As we sat discussing "Elephants" before making tea, I told Mighty Reader that I read/watch detective fiction as a story that happens to the detective character. What do I think when I read a Poirot novel? "Oh, Poirot is interested. Oh, now Poirot is angry because he's been lied to. Now Poirot is feeling triumphant. Now he's kicking himself, poor Poirot." I never think, "Oh, it's the lady of the house, because she's secretly the mother of the neighbors' chambermaid" or whatever. Because I don't care about the mystery.

Frankly, I don't think most readers of mysteries (Golden-age mysteries, that is) care about the crime and the solution. If they did, they'd be awfully frustrated. See above denial of logical chain in mystery novels. I think most readers care about the observations regarding society, and about the personality of the detective. We want to see the detective at work in the world, and we don't so much care about what he's doing, so much as we care about how he responds to the world, to the actions of evil and good, of guilt and innocence. The mystery is just a bit of sweet fluff we pretend to be solving along with the detective (who always has knowledge that is withheld from the reader, because if the reader actually does get all of the clues, he solves the crime a hundred pages before the detective solves it because, as is also well-documented, the brilliance of the detective is a weak fiction that the writer and the reader contract into in order to get on with the story about the detective; it's not something that's actually borne out by the detective character on the page).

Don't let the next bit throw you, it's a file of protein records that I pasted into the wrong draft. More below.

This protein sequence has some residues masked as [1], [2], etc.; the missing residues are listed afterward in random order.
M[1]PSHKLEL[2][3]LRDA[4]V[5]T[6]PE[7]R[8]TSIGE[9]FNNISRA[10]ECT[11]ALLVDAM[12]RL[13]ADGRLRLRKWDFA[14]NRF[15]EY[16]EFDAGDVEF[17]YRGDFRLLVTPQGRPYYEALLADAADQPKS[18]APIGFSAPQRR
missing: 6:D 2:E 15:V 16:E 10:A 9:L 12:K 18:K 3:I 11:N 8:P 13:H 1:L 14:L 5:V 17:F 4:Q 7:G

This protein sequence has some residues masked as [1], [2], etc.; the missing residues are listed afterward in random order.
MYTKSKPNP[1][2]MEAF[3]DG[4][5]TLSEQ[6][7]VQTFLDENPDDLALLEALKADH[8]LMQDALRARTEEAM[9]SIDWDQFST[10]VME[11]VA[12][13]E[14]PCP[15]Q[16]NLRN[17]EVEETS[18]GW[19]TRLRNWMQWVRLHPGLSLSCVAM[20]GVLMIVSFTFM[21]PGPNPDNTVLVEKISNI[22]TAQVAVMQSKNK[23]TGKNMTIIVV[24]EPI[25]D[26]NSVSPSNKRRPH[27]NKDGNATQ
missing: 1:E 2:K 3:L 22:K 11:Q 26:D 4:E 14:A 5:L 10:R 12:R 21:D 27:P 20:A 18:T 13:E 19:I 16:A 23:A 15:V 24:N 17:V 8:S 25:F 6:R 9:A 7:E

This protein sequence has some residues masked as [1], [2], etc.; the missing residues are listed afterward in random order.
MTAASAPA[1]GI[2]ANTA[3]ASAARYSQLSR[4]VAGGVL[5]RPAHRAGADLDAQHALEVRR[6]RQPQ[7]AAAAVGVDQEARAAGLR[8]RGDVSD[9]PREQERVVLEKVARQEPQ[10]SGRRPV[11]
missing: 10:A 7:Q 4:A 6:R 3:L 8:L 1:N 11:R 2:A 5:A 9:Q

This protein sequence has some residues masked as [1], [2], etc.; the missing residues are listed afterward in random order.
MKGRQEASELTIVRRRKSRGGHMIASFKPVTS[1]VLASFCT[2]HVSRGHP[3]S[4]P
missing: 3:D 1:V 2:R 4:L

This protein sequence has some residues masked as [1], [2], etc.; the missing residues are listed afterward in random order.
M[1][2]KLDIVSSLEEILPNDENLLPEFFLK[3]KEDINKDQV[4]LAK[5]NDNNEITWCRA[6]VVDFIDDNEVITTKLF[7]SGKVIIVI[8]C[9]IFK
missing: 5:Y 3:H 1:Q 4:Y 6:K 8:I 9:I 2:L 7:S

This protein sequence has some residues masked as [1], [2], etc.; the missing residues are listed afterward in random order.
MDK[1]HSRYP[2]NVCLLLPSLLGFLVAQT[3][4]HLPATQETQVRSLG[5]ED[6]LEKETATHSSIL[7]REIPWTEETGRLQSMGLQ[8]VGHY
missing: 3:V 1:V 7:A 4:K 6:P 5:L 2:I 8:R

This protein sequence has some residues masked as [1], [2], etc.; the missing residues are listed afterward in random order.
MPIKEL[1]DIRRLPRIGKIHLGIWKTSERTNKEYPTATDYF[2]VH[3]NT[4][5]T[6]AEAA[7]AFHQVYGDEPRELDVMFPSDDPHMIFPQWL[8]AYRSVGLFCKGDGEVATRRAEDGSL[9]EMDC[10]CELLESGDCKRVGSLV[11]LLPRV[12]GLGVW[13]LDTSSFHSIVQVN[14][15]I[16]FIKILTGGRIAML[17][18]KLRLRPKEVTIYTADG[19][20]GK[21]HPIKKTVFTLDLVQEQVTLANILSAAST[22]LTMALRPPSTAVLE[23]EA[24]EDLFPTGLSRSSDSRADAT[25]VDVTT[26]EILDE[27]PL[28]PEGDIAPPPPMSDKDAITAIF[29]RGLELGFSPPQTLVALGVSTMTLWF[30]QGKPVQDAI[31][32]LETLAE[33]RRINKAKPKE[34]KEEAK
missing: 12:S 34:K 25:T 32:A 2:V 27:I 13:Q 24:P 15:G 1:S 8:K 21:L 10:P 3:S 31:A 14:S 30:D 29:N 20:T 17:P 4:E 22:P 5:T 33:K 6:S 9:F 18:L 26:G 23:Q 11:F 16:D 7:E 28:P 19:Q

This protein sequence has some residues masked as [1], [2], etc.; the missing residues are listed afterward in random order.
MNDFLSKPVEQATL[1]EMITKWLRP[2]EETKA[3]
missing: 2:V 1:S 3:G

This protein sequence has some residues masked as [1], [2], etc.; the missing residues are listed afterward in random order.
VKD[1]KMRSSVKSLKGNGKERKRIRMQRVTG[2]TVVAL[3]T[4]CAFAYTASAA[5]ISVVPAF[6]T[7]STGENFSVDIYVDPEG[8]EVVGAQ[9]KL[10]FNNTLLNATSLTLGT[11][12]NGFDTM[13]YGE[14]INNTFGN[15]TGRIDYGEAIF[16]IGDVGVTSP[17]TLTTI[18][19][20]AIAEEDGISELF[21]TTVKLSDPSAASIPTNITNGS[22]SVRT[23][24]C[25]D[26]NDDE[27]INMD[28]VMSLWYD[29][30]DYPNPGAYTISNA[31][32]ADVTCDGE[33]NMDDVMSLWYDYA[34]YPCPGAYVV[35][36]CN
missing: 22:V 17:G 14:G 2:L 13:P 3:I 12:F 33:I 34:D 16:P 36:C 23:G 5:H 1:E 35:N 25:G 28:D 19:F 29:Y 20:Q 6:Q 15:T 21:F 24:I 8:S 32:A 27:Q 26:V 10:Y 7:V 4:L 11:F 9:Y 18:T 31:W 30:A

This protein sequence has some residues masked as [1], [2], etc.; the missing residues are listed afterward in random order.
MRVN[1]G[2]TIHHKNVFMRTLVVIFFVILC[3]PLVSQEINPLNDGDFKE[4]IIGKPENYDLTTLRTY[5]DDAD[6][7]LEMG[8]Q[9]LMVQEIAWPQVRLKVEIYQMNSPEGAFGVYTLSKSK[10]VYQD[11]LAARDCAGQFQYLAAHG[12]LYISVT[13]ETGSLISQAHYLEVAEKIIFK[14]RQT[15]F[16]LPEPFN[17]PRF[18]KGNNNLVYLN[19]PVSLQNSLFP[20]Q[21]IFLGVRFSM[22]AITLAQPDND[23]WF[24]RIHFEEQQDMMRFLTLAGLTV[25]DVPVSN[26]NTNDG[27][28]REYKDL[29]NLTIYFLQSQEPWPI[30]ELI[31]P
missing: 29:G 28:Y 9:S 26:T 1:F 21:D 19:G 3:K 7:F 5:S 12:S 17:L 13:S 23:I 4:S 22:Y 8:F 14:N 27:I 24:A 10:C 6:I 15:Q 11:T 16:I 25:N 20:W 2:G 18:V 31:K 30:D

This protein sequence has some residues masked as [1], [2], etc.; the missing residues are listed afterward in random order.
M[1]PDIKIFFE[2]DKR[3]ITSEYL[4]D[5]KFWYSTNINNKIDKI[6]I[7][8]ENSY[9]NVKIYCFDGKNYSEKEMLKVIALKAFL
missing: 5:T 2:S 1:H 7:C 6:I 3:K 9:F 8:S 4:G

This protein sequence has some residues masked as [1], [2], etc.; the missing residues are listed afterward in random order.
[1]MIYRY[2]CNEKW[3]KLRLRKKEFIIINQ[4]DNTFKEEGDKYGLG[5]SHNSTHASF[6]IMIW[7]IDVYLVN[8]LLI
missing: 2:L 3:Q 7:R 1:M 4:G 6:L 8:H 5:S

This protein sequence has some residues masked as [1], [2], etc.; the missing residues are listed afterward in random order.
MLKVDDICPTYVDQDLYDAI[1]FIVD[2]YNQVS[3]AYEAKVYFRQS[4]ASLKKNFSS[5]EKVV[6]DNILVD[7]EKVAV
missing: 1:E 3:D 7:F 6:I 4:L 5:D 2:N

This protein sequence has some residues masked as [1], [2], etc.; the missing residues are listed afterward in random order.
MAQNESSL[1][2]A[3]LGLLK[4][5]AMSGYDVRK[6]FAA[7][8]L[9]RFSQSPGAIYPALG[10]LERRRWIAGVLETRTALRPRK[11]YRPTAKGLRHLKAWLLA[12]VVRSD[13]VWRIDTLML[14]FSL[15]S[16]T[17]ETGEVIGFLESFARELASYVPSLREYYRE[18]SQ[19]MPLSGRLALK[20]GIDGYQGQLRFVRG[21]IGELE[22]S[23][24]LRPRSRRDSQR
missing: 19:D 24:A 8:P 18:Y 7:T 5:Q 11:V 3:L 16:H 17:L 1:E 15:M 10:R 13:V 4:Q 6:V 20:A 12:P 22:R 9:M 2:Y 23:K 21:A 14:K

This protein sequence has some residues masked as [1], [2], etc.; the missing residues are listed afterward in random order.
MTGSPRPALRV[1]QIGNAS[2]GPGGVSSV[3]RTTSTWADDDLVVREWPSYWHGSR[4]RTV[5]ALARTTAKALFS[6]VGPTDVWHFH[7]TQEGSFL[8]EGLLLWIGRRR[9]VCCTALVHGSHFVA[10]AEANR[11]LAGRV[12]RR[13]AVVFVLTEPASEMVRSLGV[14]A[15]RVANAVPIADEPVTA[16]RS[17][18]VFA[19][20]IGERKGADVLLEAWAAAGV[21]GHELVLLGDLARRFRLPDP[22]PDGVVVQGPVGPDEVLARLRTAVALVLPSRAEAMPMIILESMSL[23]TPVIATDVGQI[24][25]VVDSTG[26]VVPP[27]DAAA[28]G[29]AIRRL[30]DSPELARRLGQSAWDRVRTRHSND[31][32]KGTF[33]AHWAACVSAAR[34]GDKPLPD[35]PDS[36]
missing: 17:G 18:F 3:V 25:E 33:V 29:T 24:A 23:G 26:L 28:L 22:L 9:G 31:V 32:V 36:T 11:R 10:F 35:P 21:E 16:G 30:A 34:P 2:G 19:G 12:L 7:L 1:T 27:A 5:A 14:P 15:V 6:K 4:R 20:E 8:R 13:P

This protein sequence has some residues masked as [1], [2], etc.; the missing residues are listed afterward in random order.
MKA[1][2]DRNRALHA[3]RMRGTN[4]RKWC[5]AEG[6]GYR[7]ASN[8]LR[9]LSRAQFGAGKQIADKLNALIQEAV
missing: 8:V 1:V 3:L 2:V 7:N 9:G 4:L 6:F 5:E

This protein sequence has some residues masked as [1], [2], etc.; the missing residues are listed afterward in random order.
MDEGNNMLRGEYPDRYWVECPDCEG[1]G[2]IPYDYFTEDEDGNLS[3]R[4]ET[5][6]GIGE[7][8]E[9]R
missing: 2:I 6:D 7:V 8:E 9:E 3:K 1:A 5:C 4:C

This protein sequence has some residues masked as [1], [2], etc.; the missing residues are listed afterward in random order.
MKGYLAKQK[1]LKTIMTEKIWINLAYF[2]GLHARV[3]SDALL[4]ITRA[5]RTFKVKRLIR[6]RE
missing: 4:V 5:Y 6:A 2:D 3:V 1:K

Where am I going with this? Nowhere, really, except that I continue to be fascinated by my own attraction to detective fiction, despite its flaws and essential intellectual dishonesty. Do writers of detective fiction actually convince themselves that the mystery puzzle is a) interesting, and b) solved through the collection of clues performed by the detective? I hope not, because that's a pretty large delusion. The flip side of this, however, is that all of the detective fiction I've read that abandons the silly conventions of mystery-as-puzzle, are failures as novels. I'm looking very hard at Paul Auster, but he's not the only culprit. The detective outside of the machinery of detective action is a non-entity. That might be an interesting subject for a novel, perhaps one that's actually been successfully written. I don't know what that novel is, though. Most of the contemporary metafictional detective stories I've read have been pretty frustrating (which is to say boring). I recall that Borges made something interesting, though I can't recall it in any detail.